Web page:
If you have had a chance to see the world as it really is, there are profoundly different roads you can take with your life. You can just get into the dog-eat-dog, and most likely get swallowed up by that while trying to get ahead in it. You can put your snout into the trough and try to scarf up as much as you can, while scrambling desperately to get more than others. Or you can try to do something that would change the whole direction of society and the whole way the world is. When you put those things alongside each other, which one has any meaning, which one really contributes to anything worthwhile? Your life is going to be about something—or it’s going to be about nothing. And there is nothing greater your life can be about than contributing whatever you can to the revolutionary transformation of society and the world, to put an end to all systems and relations of oppression and exploitation and all the unnecessary suffering and destruction that goes along with them. I have learned that more and more deeply through all the twists and turns and even the great setbacks, as well as the great achievements, of the communist revolution so far, in what are really still its early stages historically.
And there have been great achievements, in what is actually the very brief and beginning experience of socialism and the advance toward communism. Whenever the masses in any part of the world rise up, even spontaneously, and especially when they do so with communist leadership, this is a source of tremendous inspiration and shows once again the potential for this whole revolutionary struggle and transformation of society and the world. This is a very powerful and sustaining thing when combined with an increasingly deepened grasp and application of the scientific outlook and method of communism.
As I spoke to earlier, since being forced into exile more than two decades ago, I have continued to give ideological and political leadership and direction to the RCP. I have studied and written extensively on profound problems and challenges confronting communists throughout the world in regrouping and carrying forward the revolutionary struggle in the face of truly devastating losses that have been experienced, above all the revisionist coup and capitalist restoration in China. I have continued to dig into the experience of the proletarian revolution and of the socialist societies that were brought into being in the twentieth century, in the Soviet Union and China, seeking to draw crucial lessons from both the positive but also the negative aspects of all this, and focusing in particular on the questions: How can the masses of people truly become the masters of society and of the state while at the same time advancing toward the ultimate abolition of the state, together with the abolition of all exploitative and oppressive divisions and social inequalities? And what is the relationship between the masses of people and revolutionary leadership in that process?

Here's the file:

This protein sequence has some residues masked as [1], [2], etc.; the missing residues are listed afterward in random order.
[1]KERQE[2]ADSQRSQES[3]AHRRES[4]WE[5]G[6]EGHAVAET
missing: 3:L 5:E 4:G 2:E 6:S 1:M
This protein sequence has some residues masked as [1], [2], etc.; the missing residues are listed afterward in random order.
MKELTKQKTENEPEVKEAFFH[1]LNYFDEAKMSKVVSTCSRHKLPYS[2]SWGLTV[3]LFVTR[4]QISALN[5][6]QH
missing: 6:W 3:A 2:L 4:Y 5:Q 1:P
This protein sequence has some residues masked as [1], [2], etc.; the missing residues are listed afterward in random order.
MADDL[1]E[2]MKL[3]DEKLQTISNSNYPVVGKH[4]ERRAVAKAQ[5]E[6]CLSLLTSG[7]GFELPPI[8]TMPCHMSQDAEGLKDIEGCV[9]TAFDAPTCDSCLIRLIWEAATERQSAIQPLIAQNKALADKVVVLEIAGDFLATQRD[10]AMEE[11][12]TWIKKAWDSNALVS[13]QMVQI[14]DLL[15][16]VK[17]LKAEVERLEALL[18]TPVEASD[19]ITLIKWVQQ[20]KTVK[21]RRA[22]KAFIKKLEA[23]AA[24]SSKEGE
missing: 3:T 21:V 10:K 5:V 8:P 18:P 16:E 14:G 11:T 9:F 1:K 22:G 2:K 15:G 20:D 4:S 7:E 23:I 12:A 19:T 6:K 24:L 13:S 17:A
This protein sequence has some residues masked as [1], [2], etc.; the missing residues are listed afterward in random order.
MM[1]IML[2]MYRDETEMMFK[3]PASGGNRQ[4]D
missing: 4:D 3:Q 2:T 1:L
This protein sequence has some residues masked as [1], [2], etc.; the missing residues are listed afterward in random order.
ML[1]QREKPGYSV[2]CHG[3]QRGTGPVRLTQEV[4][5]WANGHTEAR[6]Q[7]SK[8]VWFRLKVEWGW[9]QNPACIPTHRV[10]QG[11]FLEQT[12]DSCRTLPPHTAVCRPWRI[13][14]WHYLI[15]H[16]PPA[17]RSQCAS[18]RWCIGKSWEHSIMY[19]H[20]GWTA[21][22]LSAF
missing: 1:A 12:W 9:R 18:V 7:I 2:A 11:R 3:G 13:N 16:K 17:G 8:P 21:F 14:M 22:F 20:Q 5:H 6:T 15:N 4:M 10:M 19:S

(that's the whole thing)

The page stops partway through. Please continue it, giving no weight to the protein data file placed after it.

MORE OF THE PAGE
I have also focused attention on the monumental and unprecedented transformations that are going on throughout the world today and their implications for the revolutionary struggle—in particular the massive uprooting and migration of millions of peasants from the countryside to the urban areas each year throughout the Third World, with the new situation emerging where half the world’s population now lives in urban areas, with huge numbers of them in swelling shantytowns amidst tremendous poverty. I have continued to grapple with social, political and ideological phenomena associated with these transformations, focusing particularly on the growing phenomenon of religious fundamentalism—not only Islamic fundamentalism in the Middle East and other areas, but also Christian fundamentalism in the U.S. itself—and the dangers and challenges this presents for the revolutionary struggle to transform society, to bring true liberation and light and break all chains of oppression—economic, social, political, ideological and cultural.
I have written extensively and wrestled deeply—and continue to wrestle—with questions having to do with the role of intellectuals and artists and the creative process in relation to the larger interests of society, and the relation between collective and cooperative principles and the interests of society as a whole, on the one hand, and the role and rights of individuals and individual initiative, on the other hand.
In the context where our Party has undertaken the process of rewriting our basic Programme, in line with changes that have occurred in the world and important lessons we have been drawing in the more than twenty years since our Party Programme was last written, I have led the Party in breaking with serious errors, and a seriously flawed legacy of the international communist movement, with regard to the question of homosexuality. In the past, while we opposed discrimination against homosexuals, we regarded homosexuality as essentially a negative phenomenon which posed an obstacle to the ending of all oppression, and in particular we saw male homosexuality as something that contributed to the oppression of women. This is an erroneous and harmful position which we have not only changed but have set about deeply summing up and criticizing, not only within the Party but in published documents.*